Pottery 1: Discovery
This is the first lesson from the unit, Discovering Pottery in North Carolina. It is designed to prepare students for the additional two lessons of this unit. The unit contains 3 lesson plans, 4 active links within the lesson plans that can be printed as hand outs.
Grades/Subject: Grade 4 Visual Arts Education
Related Subjects: Social Studies and Language Arts
- Students will be motivated to discover and explore the basics of pottery by responding to a book reading and viewing examples of North Carolina pottery.
- Students will handle a few physical examples of pottery as well.
- It would be helpful to bookmark the websites listed below in order to refer to them quickly.
- Both books contain vocabulary words that will have to be defined. The first book is suitable for the 4th grade reading level, while the second will serve as a reference for the teacher.
- Examples of glazed pottery
- The Pottery Placeby Gail Gibbons
- North Carolina Art Pottery by James Everett
- “Exploration Recording” Sheet
- Access to internet for the following:
- Teacher will present The Pottery Place, reading it aloud so students begin to develop some background knowledge about how pottery is created.
- “Exploration Recording” sheet will be handed out so students can record in the section to the left, “Before I Explore,” information they think they already know about pottery.
- Teacher will engage them in a discussion of expectations and guiding questions for the “While I’m Exploring” section.
- While introducing the examples, students will be shown a proper way to handle pottery.
- Students should record in the “While I’m Exploring” section observations and things they notice about the pottery, keeping in mind the guiding questions.
- Turning to the websites, in the classroom for all to see, or at the school’s computer lab, students can explore the pottery pages.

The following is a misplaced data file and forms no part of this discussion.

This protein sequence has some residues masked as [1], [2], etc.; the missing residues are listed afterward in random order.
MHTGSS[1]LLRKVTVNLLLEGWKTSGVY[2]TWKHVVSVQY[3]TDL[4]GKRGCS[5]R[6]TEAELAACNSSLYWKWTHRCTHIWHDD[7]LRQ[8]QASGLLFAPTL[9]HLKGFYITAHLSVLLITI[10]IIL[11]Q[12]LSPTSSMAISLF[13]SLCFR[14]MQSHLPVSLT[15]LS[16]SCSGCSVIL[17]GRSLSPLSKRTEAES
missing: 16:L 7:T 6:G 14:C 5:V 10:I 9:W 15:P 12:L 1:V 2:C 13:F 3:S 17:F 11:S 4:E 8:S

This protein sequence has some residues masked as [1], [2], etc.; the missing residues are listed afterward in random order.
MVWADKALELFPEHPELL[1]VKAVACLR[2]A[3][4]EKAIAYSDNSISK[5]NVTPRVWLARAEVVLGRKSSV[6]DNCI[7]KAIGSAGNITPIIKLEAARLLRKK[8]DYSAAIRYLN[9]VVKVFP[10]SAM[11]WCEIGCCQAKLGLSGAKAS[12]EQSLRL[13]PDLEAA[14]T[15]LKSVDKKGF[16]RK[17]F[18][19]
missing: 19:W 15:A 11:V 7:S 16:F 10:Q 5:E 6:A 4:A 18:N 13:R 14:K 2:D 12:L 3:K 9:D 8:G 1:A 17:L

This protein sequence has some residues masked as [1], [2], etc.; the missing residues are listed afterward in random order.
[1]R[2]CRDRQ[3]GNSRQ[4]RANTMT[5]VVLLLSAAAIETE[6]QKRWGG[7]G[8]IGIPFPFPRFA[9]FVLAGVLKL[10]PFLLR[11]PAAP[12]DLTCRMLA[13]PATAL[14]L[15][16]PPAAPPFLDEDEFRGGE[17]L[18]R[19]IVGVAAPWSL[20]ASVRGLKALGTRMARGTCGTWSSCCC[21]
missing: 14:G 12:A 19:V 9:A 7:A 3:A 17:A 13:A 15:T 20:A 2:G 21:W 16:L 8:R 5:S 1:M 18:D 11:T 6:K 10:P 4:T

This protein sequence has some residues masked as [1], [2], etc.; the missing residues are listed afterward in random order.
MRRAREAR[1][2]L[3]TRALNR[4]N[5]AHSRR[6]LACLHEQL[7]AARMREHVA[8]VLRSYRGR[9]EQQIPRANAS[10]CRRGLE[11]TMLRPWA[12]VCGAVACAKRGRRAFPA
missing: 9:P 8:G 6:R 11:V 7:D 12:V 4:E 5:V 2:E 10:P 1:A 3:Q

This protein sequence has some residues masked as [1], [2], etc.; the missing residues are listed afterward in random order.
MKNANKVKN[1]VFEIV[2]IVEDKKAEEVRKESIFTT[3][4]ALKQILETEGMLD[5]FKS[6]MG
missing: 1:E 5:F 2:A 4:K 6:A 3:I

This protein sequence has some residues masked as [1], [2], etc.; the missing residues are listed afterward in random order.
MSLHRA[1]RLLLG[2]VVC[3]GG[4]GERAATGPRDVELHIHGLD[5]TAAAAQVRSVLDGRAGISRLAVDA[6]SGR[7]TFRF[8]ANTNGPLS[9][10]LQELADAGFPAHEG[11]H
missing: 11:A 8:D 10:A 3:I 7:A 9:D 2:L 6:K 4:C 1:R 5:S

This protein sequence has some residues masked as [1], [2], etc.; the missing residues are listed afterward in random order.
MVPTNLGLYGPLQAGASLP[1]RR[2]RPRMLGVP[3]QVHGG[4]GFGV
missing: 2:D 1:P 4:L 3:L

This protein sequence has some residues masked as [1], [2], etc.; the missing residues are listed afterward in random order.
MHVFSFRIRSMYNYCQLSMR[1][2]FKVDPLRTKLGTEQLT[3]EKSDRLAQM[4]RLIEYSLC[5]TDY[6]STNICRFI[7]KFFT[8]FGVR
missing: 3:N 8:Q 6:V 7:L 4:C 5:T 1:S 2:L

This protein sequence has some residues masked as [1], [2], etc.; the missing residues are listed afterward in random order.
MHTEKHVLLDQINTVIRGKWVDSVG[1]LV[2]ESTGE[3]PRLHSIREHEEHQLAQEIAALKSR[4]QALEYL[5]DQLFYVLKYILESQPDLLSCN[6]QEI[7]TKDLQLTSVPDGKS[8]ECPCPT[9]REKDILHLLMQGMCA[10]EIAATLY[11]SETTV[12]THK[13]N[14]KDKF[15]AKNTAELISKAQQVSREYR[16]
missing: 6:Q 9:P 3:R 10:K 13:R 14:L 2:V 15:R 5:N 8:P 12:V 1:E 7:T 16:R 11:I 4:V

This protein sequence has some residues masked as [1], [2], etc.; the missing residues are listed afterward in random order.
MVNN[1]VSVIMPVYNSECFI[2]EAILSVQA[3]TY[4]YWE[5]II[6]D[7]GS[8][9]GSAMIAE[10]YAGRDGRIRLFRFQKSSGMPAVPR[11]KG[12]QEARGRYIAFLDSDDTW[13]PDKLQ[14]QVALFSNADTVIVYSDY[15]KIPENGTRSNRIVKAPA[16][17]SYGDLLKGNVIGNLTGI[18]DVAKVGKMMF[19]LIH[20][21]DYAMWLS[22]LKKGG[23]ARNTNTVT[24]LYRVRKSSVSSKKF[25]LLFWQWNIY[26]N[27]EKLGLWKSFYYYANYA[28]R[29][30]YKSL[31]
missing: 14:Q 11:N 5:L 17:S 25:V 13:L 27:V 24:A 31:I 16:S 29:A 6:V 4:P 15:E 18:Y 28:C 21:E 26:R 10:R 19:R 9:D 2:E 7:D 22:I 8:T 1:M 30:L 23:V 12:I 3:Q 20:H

- They can record in the “While I’m Exploring” section things they learn from the two sites.
- Following the website and book exploration, students should record in the right section, “After I Explore,” things they have changed their mind about, things that they found surprising and things they’re still wondering about.
- Allow time for students to share discoveries with class members.
The Pottery Place features several vocabulary words and their definitions. Below are the words that are pertinent to an understanding of pottery:
wedge throw kiln fire
Pottery Pie Plates
Students will be evaluated through self-assessment and teacher evaluation. Teacher will assess whether students addressed the guiding questions on the “Exploration Recording" sheet by comparing observations from the discovery portion of the lesson to what they have written.
Suggestion for students with special needs: Allow the students to work as partners as they explore and record.
North Carolina Curriculum Alignment:
- Visual Arts Competency Goal 1
- Social Studies, Grade 4, Learning objective: 5.02
- Language Arts, Grade 4, Learning objectives 2.02 & 3.06
Attachments & Other Item:
Exploration Recording sheet
- Gibbons, Gayle, The Pottery Place, (San Diego: Harcourt Brace Jovanovich, 1987)
- Everette, James A., North Carolina Art Pottery, (Padukah, KY: Collector Books, c2003)
Click here for Lesson 2 of this unit.
- Lesson submitted by Angela Lovedahl,
Curriculum Coordinator of Jackson County Schools, Sylva, NC.
Adapted by Jada Hansen.